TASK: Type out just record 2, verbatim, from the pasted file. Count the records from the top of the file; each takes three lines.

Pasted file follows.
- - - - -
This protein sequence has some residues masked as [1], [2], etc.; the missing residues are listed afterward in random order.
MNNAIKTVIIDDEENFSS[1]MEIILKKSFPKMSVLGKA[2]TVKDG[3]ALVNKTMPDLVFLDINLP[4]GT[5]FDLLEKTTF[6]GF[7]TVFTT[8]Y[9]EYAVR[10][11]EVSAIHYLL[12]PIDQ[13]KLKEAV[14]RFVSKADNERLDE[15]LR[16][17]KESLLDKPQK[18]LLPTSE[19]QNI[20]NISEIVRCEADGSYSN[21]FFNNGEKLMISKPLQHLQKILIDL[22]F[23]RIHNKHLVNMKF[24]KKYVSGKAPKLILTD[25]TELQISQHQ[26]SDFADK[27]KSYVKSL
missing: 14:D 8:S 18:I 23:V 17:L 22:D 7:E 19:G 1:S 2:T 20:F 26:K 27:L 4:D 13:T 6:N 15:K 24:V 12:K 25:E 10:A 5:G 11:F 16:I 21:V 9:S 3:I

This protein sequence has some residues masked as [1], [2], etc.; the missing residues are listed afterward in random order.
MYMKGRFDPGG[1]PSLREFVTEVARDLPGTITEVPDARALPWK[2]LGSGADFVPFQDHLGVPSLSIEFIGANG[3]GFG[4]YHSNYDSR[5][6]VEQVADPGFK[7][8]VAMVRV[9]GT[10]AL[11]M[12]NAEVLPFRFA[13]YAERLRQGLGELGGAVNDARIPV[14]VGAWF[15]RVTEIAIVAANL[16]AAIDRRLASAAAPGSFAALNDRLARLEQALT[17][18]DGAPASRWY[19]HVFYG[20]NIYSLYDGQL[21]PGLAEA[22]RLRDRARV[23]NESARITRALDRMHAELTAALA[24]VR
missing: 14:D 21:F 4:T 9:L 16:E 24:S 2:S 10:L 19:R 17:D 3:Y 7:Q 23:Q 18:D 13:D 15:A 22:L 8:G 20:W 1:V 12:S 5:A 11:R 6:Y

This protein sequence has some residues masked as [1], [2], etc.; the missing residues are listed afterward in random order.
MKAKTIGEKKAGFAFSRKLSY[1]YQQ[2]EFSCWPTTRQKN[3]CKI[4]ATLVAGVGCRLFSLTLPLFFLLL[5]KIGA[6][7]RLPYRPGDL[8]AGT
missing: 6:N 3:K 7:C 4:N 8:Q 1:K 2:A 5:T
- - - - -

This protein sequence has some residues masked as [1], [2], etc.; the missing residues are listed afterward in random order.
MYMKGRFDPGG[1]PSLREFVTEVARDLPGTITEVPDARALPWK[2]LGSGADFVPFQDHLGVPSLSIEFIGANG[3]GFG[4]YHSNYDSR[5][6]VEQVADPGFK[7][8]VAMVRV[9]GT[10]AL[11]M[12]NAEVLPFRFA[13]YAERLRQGLGELGGAVNDARIPV[14]VGAWF[15]RVTEIAIVAANL[16]AAIDRRLASAAAPGSFAALNDRLARLEQALT[17][18]DGAPASRWY[19]HVFYG[20]NIYSLYDGQL[21]PGLAEA[22]RLRDRARV[23]NESARITRALDRMHAELTAALA[24]VR
missing: 14:D 21:F 4:T 9:L 16:E 24:S 2:S 10:L 19:R 17:D 3:Y 7:Q 23:Q 18:D 13:D 15:A 22:L 8:G 20:W 1:V 12:S 5:A 11:R 6:Y